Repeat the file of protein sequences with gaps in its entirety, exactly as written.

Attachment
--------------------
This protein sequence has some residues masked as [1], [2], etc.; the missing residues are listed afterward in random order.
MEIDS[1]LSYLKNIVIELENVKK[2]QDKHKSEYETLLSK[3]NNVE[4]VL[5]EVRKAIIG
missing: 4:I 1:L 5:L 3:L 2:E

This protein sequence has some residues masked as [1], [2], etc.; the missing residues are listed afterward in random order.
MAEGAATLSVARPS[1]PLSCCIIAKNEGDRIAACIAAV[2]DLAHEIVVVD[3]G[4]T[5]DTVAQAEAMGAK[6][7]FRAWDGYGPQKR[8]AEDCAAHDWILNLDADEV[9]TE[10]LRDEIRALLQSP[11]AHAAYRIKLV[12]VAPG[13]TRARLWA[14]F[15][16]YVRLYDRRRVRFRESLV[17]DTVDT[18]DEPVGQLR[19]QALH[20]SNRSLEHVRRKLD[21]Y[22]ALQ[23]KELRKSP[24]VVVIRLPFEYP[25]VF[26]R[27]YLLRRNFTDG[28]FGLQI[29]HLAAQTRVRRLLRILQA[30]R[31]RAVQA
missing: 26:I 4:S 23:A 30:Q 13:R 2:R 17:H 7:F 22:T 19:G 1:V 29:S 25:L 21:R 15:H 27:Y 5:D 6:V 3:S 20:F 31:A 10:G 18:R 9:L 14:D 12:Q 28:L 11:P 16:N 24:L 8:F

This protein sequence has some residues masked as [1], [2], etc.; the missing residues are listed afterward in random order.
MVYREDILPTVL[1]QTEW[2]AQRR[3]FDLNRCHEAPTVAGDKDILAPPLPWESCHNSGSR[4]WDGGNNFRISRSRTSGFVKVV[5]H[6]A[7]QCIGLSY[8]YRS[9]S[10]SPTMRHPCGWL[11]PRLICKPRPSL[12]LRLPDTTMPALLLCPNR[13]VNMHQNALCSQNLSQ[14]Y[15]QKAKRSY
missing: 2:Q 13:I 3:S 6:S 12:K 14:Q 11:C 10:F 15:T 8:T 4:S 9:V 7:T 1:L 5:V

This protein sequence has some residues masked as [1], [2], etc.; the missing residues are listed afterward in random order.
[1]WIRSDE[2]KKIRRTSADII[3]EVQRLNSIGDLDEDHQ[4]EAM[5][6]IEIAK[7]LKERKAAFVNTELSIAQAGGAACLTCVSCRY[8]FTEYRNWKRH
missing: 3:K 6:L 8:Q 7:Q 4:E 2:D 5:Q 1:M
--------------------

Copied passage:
This protein sequence has some residues masked as [1], [2], etc.; the missing residues are listed afterward in random order.
MEIDS[1]LSYLKNIVIELENVKK[2]QDKHKSEYETLLSK[3]NNVE[4]VL[5]EVRKAIIG
missing: 4:I 1:L 5:L 3:L 2:E

This protein sequence has some residues masked as [1], [2], etc.; the missing residues are listed afterward in random order.
MAEGAATLSVARPS[1]PLSCCIIAKNEGDRIAACIAAV[2]DLAHEIVVVD[3]G[4]T[5]DTVAQAEAMGAK[6][7]FRAWDGYGPQKR[8]AEDCAAHDWILNLDADEV[9]TE[10]LRDEIRALLQSP[11]AHAAYRIKLV[12]VAPG[13]TRARLWA[14]F[15][16]YVRLYDRRRVRFRESLV[17]DTVDT[18]DEPVGQLR[19]QALH[20]SNRSLEHVRRKLD[21]Y[22]ALQ[23]KELRKSP[24]VVVIRLPFEYP[25]VF[26]R[27]YLLRRNFTDG[28]FGLQI[29]HLAAQTRVRRLLRILQA[30]R[31]RAVQA
missing: 26:I 4:S 23:A 30:Q 13:R 2:R 17:H 7:F 22:T 19:G 1:V 29:S 25:L 21:R 15:H 27:Y 5:D 6:V 3:S 20:F 31:A 10:G 18:R 9:L 14:D 12:Q 28:L 11:P 16:N 24:L 8:F

This protein sequence has some residues masked as [1], [2], etc.; the missing residues are listed afterward in random order.
MVYREDILPTVL[1]QTEW[2]AQRR[3]FDLNRCHEAPTVAGDKDILAPPLPWESCHNSGSR[4]WDGGNNFRISRSRTSGFVKVV[5]H[6]A[7]QCIGLSY[8]YRS[9]S[10]SPTMRHPCGWL[11]PRLICKPRPSL[12]LRLPDTTMPALLLCPNR[13]VNMHQNALCSQNLSQ[14]Y[15]QKAKRSY
missing: 2:Q 13:I 3:S 6:S 12:K 14:Q 11:C 10:F 15:T 8:T 4:S 9:V 7:T 1:L 5:V

This protein sequence has some residues masked as [1], [2], etc.; the missing residues are listed afterward in random order.
[1]WIRSDE[2]KKIRRTSADII[3]EVQRLNSIGDLDEDHQ[4]EAM[5][6]IEIAK[7]LKERKAAFVNTELSIAQAGGAACLTCVSCRY[8]FTEYRNWKRH
missing: 3:K 6:L 8:Q 7:Q 4:E 2:D 5:Q 1:M